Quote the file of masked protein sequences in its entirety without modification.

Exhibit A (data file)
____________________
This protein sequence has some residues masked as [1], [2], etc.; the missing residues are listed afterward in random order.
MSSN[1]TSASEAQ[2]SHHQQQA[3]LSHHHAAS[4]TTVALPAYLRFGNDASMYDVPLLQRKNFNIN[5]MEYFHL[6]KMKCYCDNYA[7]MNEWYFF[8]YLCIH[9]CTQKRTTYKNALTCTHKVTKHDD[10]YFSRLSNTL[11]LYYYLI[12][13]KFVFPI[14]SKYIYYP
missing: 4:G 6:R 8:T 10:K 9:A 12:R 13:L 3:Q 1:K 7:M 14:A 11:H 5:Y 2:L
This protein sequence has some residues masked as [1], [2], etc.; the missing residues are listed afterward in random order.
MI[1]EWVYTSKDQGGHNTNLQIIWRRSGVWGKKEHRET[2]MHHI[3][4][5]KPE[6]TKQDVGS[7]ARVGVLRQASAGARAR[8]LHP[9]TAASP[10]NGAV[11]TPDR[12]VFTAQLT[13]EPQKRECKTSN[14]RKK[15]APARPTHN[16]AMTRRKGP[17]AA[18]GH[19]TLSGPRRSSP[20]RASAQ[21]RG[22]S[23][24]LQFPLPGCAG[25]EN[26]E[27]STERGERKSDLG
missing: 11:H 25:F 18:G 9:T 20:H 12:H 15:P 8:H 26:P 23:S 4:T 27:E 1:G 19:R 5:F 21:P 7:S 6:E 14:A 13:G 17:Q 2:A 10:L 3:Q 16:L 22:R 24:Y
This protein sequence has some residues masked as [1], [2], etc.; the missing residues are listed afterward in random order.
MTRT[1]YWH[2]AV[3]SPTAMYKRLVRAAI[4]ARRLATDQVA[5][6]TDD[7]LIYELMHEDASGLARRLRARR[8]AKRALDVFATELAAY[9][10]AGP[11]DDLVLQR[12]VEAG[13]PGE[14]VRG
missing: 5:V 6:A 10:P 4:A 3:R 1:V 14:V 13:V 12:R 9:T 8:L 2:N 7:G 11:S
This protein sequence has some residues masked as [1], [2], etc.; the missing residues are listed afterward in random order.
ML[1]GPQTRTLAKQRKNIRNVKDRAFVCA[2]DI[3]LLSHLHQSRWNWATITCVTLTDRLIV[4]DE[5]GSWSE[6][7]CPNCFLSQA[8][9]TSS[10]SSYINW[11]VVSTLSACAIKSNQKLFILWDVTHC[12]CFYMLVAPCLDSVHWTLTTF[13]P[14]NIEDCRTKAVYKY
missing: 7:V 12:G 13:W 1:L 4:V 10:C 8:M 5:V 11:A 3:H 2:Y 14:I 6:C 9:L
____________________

This protein sequence has some residues masked as [1], [2], etc.; the missing residues are listed afterward in random order.
MSSN[1]TSASEAQ[2]SHHQQQA[3]LSHHHAAS[4]TTVALPAYLRFGNDASMYDVPLLQRKNFNIN[5]MEYFHL[6]KMKCYCDNYA[7]MNEWYFF[8]YLCIH[9]CTQKRTTYKNALTCTHKVTKHDD[10]YFSRLSNTL[11]LYYYLI[12][13]KFVFPI[14]SKYIYYP
missing: 4:G 6:R 8:T 10:K 9:A 12:R 13:L 3:Q 1:K 7:M 14:A 11:H 5:Y 2:L
This protein sequence has some residues masked as [1], [2], etc.; the missing residues are listed afterward in random order.
MI[1]EWVYTSKDQGGHNTNLQIIWRRSGVWGKKEHRET[2]MHHI[3][4][5]KPE[6]TKQDVGS[7]ARVGVLRQASAGARAR[8]LHP[9]TAASP[10]NGAV[11]TPDR[12]VFTAQLT[13]EPQKRECKTSN[14]RKK[15]APARPTHN[16]AMTRRKGP[17]AA[18]GH[19]TLSGPRRSSP[20]RASAQ[21]RG[22]S[23][24]LQFPLPGCAG[25]EN[26]E[27]STERGERKSDLG
missing: 11:H 25:F 18:G 9:T 20:H 12:H 15:P 8:H 26:P 23:S 4:T 27:E 1:G 19:R 5:F 21:P 7:S 6:E 14:A 13:G 17:Q 2:A 10:L 3:Q 16:L 22:R 24:Y
This protein sequence has some residues masked as [1], [2], etc.; the missing residues are listed afterward in random order.
MTRT[1]YWH[2]AV[3]SPTAMYKRLVRAAI[4]ARRLATDQVA[5][6]TDD[7]LIYELMHEDASGLARRLRARR[8]AKRALDVFATELAAY[9][10]AGP[11]DDLVLQR[12]VEAG[13]PGE[14]VRG
missing: 5:V 6:A 10:P 4:A 3:R 1:V 14:V 13:V 12:R 9:T 8:L 2:N 7:G 11:S
This protein sequence has some residues masked as [1], [2], etc.; the missing residues are listed afterward in random order.
ML[1]GPQTRTLAKQRKNIRNVKDRAFVCA[2]DI[3]LLSHLHQSRWNWATITCVTLTDRLIV[4]DE[5]GSWSE[6][7]CPNCFLSQA[8][9]TSS[10]SSYINW[11]VVSTLSACAIKSNQKLFILWDVTHC[12]CFYMLVAPCLDSVHWTLTTF[13]P[14]NIEDCRTKAVYKY
missing: 7:V 12:G 13:W 1:L 4:V 10:C 8:M 5:V 11:A 3:H 2:Y 14:I 6:C 9:L